The role of the ocean in the seasonal cycle of the Hadley circulation

Research output: Contribution to journalArticle

15 Citations (Scopus)

Abstract

The influence of ocean heat transport on the seasonal cycle of the Hadley circulation is investigated using idealized experiments with a climate model. It is found that ocean heat transport plays a fundamental role in setting the structure and intensity of the seasonal Hadley cells. The ocean's influence can be understood primarily via annual mean considerations. By cooling the equatorial regions and warming the subtropics in a year-round sense, the ocean heat transport allows for regions of SST maxima to occur off the equator in the summer hemisphere. This leads to large meridional excursions of convection over the ocean and a seasonal Hadley circulation that is strongly asymmetric about the equator. The broadening of the latitudinal extent of the SST maximum and the convecting regions by the ocean heat transport also weakens the annual mean Hadley circulation in a manner that is consistent with simpler models. The results are discussed in the context of prior studies of the controls on the strength and structure of the Hadley circulation. It is suggested that a complete understanding of the seasonal Hadley circulation must include both oceanic and atmospheric processes and their interactions.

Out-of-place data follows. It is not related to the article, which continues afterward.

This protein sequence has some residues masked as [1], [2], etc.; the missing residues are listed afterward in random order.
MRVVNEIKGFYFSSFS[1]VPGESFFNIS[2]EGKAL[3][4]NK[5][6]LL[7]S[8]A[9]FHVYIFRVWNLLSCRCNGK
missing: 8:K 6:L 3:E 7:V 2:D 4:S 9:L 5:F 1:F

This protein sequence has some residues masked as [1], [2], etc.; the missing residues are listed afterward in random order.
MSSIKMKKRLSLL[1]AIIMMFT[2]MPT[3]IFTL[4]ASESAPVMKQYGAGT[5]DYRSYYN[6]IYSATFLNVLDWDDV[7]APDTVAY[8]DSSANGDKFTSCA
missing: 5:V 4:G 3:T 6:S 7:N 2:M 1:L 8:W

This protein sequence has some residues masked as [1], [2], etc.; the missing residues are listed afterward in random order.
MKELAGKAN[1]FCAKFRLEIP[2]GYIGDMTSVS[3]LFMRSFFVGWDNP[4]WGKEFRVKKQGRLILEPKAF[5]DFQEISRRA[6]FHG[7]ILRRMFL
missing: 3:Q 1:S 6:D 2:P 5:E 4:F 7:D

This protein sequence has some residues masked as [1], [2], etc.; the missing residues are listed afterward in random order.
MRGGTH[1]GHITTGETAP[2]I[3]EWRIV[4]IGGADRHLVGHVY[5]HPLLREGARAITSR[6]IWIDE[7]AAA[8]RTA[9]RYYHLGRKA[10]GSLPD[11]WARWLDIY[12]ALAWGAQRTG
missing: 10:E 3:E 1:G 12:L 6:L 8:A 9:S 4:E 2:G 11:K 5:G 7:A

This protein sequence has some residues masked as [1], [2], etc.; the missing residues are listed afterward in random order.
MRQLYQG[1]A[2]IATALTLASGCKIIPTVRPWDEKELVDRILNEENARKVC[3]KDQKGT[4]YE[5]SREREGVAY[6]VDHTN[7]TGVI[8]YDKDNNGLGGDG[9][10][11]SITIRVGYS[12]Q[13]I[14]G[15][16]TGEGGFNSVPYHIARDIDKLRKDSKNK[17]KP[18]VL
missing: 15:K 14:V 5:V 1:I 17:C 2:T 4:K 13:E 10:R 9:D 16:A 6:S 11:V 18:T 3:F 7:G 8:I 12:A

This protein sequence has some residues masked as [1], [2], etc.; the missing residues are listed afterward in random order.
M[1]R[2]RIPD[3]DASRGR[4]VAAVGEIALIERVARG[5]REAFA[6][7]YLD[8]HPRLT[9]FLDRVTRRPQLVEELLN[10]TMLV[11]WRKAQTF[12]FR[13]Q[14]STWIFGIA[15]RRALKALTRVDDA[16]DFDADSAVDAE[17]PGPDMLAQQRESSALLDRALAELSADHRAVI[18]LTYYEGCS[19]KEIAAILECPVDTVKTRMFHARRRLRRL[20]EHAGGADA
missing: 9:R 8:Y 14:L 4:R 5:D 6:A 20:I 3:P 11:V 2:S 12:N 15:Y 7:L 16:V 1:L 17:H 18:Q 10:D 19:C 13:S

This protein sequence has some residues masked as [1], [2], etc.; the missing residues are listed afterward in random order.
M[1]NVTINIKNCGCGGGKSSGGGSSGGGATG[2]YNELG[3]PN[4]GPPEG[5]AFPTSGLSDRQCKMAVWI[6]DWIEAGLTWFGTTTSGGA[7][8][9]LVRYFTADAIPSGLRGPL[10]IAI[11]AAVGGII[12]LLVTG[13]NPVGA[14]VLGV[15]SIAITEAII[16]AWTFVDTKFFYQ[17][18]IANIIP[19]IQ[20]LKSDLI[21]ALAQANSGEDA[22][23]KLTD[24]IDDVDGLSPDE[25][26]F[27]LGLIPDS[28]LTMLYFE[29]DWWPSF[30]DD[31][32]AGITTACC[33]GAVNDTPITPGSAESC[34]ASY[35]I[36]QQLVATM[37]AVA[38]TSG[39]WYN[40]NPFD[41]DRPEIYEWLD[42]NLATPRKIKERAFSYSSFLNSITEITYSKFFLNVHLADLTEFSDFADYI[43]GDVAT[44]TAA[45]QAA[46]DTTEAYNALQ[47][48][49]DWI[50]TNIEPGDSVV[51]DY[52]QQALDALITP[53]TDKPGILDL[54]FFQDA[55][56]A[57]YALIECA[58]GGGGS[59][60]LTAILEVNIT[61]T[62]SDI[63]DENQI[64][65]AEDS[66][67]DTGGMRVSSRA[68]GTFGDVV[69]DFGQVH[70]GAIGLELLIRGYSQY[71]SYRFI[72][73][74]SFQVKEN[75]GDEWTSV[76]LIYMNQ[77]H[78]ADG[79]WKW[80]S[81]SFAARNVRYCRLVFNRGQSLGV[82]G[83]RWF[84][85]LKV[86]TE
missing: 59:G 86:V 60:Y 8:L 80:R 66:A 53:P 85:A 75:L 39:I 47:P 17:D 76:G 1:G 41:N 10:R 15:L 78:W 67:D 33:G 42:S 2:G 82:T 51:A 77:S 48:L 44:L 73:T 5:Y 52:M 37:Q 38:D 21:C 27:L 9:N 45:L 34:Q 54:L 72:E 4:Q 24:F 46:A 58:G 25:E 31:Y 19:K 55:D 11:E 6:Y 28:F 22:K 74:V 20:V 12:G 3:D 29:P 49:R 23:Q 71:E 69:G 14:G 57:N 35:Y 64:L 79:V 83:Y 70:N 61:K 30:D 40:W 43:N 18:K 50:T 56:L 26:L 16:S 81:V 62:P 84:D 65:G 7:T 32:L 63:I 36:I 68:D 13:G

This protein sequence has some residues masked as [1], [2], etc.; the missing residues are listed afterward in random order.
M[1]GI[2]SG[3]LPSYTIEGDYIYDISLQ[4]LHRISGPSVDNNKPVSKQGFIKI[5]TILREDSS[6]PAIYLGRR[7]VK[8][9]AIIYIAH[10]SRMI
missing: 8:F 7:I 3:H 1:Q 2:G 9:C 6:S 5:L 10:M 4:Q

Original languageEnglish (US)
Pages (from-to)3351-3365
Number of pages15
JournalJournal of the Atmospheric Sciences
Volume63
Issue number12
DOIs
StatePublished - Dec 2006

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ocean
sea surface temperature
Hadley cell
climate modeling
warming
convection
cooling
summer
experiment

ASJC Scopus subject areas

  • Atmospheric Science

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The role of the ocean in the seasonal cycle of the Hadley circulation. / Clement, Amy C.

In: Journal of the Atmospheric Sciences, Vol. 63, No. 12, 12.2006, p. 3351-3365.

Research output: Contribution to journalArticle

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